When creating eLearning modules, the transition between slides in Storyline is somewhat limited, especially compared to the variety available in Powerpoint! However, you can still create interesting and impressive transitions for your elearning just from the animations used on regular Storyline objects. Here are two transitions we developed.
This one makes use of the Storyline swivel in and out animations. When the learner leaves the slide, the object flips around several times until it stops on the other side. This looks great with playing card interactions in your elearning, but any object can be used.
This is done by having two identically shaped objects on top of each other. The one on the bottom has the original image, and the one on top has the image that the will be on the “other side”. These items will be placed on a new layer, which will be shown when the learner clicks Next.
Have the bottom image Swivel out at the same time the top image Swivel In, and at the end of the entry animation, jump to the next slide where the top image will be copied without any further animation needed.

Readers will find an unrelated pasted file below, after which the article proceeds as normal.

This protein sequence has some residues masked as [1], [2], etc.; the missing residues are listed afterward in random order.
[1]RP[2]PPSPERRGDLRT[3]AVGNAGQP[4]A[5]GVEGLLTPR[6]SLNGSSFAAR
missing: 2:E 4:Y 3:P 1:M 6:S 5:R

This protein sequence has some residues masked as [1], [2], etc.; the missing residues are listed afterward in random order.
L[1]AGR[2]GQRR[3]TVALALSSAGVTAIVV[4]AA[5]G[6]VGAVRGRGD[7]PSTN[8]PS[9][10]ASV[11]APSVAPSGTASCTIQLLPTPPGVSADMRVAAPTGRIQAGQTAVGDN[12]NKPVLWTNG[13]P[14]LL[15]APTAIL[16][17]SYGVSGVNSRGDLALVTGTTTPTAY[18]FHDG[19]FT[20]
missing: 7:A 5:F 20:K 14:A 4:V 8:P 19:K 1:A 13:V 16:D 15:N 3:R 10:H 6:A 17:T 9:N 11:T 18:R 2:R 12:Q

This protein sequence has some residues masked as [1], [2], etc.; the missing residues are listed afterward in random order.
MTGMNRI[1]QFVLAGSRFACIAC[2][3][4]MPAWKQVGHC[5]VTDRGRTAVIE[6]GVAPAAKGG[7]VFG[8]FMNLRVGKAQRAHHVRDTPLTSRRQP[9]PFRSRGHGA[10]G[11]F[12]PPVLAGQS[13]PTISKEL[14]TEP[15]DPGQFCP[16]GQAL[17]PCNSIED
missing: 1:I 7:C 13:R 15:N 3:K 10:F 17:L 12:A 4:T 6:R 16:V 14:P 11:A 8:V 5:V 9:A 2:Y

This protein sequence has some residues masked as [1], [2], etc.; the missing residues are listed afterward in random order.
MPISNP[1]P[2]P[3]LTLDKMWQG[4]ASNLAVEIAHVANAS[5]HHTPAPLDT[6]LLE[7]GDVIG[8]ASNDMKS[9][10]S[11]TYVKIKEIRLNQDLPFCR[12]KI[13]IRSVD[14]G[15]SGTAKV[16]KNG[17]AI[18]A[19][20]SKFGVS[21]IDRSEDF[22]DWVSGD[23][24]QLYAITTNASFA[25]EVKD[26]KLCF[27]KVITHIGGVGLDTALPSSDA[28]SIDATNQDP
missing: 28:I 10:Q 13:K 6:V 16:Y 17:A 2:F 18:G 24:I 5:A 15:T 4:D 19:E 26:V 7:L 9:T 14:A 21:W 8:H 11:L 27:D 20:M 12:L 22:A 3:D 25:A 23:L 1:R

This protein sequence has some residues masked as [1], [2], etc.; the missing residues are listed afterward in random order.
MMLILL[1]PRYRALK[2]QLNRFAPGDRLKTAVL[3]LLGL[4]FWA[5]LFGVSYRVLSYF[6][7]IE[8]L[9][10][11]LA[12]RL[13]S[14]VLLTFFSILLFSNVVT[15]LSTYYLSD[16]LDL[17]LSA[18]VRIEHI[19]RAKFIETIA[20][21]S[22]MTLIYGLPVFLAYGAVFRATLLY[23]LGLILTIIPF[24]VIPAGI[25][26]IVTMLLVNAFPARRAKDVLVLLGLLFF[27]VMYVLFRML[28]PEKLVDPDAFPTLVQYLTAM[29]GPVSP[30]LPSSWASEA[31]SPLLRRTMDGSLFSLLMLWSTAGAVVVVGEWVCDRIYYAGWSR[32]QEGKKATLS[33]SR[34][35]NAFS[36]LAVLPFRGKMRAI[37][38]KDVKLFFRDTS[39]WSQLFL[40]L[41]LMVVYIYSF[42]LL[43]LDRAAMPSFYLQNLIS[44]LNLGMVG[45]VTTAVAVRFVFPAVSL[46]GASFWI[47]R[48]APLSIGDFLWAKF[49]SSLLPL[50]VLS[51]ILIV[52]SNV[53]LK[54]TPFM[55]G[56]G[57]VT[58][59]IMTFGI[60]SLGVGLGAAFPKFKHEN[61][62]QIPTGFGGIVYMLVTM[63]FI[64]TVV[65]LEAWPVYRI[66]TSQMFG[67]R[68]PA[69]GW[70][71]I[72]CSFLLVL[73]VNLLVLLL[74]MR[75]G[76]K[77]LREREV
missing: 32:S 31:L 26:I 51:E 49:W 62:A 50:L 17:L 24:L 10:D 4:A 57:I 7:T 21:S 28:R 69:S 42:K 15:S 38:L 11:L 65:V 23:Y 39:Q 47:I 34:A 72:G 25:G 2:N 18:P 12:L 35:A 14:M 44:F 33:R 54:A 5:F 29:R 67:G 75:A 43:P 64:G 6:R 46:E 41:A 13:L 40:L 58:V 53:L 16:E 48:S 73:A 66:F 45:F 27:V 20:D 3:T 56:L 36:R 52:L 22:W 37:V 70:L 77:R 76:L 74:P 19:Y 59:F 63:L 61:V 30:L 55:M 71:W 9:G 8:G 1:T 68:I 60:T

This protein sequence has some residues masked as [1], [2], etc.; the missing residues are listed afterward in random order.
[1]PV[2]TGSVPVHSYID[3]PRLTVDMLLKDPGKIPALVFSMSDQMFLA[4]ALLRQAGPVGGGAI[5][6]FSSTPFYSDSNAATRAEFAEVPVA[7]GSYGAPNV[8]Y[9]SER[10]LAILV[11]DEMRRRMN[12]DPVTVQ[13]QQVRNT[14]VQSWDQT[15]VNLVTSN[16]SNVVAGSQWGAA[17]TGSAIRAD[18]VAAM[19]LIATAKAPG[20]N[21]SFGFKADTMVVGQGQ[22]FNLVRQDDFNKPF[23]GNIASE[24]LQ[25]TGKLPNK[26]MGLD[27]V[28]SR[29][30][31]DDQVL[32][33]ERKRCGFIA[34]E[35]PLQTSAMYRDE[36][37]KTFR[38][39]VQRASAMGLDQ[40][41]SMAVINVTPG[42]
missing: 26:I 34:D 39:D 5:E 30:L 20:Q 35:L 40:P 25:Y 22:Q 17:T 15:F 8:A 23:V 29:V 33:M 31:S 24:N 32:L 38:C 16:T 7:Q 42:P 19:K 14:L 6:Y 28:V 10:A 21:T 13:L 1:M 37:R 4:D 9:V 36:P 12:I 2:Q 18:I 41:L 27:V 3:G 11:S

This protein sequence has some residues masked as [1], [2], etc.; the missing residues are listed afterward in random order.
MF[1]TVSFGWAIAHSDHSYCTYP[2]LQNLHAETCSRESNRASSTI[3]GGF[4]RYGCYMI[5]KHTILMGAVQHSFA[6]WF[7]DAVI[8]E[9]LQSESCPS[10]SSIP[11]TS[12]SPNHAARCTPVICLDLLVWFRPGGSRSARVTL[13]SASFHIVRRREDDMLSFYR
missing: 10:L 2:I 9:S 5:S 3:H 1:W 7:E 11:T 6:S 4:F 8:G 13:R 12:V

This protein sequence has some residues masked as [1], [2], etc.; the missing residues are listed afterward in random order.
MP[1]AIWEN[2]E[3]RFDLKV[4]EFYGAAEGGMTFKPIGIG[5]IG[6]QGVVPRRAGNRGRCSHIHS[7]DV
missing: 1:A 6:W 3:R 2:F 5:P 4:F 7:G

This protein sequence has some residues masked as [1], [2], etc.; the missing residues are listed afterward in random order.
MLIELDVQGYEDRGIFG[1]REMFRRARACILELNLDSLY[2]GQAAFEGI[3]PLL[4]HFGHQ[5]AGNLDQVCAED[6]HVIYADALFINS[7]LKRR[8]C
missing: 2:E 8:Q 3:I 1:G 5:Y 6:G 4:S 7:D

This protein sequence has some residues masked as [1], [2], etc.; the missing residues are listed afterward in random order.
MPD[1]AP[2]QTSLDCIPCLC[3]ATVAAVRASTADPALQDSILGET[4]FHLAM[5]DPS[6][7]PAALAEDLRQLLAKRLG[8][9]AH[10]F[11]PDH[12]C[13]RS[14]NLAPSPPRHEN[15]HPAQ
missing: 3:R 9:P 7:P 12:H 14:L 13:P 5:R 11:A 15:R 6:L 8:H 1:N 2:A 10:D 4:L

Grow and fade
This transition is a little more complex, and looks good on click-through objects that go to new slides in your elearning.
When the learner clicks on an image, it expands to fill the screen and then fades into the background. On a new layer, have a larger version of the image filling the screen. Add a grow animation, and a line motion path animation that requires the same amount of time. Have the line motion path animation move from the center of the original image to its final position.
Then, on the slide this animation will go to, place a copy of the larger version of the image at 80% transparency or Washout colour mode. Finally, set the transition for that slide to Fade.
Keep reading this blog for more elearning programming tips, and check out our other articles on how to get the most out of Storyline – One weird trick to work around the Storyline eLearning Translation export bug, Our Process to Create eLearning, and Programming Principles for Storyline Development - Part I.